Few artists have generated the firestorm of controversy that Ornette Coleman has with his musical concept. As the first to explore free improvisation, Coleman has been a lightning rod for enormous praise and vicious criticism from musicians and listeners alike. Arguably the most influential musician since Charlie Parker, Coleman is one of the most prolific post-bop composers having penned all of the material on over 30 albums.
The more than seven hours of music on this six CD set was recorded between May 1959 and March 1961 and includes Ornette's entire body of work released on Atlantic Records; nine albums, six unreleased compositions and two large ensemble contributions to Gunther Schuller's Jazz Abstraction.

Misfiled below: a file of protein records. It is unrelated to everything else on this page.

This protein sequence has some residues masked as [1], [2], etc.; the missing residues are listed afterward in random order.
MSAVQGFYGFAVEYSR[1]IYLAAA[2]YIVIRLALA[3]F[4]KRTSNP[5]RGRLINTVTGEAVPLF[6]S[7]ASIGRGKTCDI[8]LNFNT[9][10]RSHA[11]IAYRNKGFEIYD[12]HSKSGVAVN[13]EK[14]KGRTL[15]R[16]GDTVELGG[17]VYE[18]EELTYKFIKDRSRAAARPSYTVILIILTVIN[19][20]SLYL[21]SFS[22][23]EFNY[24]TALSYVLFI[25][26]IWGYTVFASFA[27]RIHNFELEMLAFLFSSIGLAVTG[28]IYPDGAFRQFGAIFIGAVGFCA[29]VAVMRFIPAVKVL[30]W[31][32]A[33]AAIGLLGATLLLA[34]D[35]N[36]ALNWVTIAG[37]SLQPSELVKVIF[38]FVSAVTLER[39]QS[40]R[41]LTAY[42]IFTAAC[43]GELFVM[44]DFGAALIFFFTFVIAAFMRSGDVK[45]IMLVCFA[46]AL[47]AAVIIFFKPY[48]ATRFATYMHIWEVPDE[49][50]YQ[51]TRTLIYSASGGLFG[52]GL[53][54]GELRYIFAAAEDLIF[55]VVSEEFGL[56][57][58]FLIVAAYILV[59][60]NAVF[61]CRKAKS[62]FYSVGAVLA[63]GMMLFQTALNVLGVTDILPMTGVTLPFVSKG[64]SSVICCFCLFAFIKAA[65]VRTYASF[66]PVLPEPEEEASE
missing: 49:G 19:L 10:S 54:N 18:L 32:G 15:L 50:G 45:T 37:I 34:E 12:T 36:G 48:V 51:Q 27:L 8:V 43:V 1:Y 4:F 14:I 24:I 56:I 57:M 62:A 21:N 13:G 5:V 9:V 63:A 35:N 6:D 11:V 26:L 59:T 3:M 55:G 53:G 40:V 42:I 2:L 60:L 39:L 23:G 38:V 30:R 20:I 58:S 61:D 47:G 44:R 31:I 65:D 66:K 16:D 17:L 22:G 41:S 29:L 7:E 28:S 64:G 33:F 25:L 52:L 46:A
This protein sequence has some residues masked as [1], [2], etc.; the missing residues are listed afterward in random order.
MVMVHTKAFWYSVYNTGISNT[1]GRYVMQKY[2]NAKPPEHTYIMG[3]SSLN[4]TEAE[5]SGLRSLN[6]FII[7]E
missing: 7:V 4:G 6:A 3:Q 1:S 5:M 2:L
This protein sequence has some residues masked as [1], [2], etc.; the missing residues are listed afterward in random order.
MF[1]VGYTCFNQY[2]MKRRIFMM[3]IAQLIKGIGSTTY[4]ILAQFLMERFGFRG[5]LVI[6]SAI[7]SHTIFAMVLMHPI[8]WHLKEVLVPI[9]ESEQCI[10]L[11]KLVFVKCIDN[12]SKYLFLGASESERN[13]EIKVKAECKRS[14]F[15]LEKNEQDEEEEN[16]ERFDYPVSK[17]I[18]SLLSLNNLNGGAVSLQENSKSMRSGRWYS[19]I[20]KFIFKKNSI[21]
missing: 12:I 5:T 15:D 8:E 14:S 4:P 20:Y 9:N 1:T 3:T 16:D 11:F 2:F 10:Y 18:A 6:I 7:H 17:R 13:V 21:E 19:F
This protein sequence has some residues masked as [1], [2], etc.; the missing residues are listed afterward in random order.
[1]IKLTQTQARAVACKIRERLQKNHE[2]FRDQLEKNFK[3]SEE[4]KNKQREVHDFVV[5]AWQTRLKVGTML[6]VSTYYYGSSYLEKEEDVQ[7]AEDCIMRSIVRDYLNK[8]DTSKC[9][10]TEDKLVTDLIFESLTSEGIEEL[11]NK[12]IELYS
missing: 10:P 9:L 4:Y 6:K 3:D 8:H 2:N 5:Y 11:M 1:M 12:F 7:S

Included is the stunning 36-minute double quartet collective improvisation Free Jazz, To Whom Keeps a Record, previously available only in Japan, and the long lost Ornette! Coleman's quartet recordings of this period are comparable to the Louis Armstrong Hot Five and Hot Seven sessions and the Charlie Parker Dial and Savoy quintets in importance.
A significant benefit of the CD remastering process is the enhanced clarity of the instruments and the increased audibility of the acoustic bass.
Packaged with a 70-page booklet containing original album art, candid impressions and observations from musical peers, rare photographs, and wonderful liner notes by Robert Palmer, Beauty is a Rare Thing is a marvelous compilation and a fabulous tribute to a genius of modern jazz.
Ornette Coleman: Beauty is a Rare Thing (Rhino)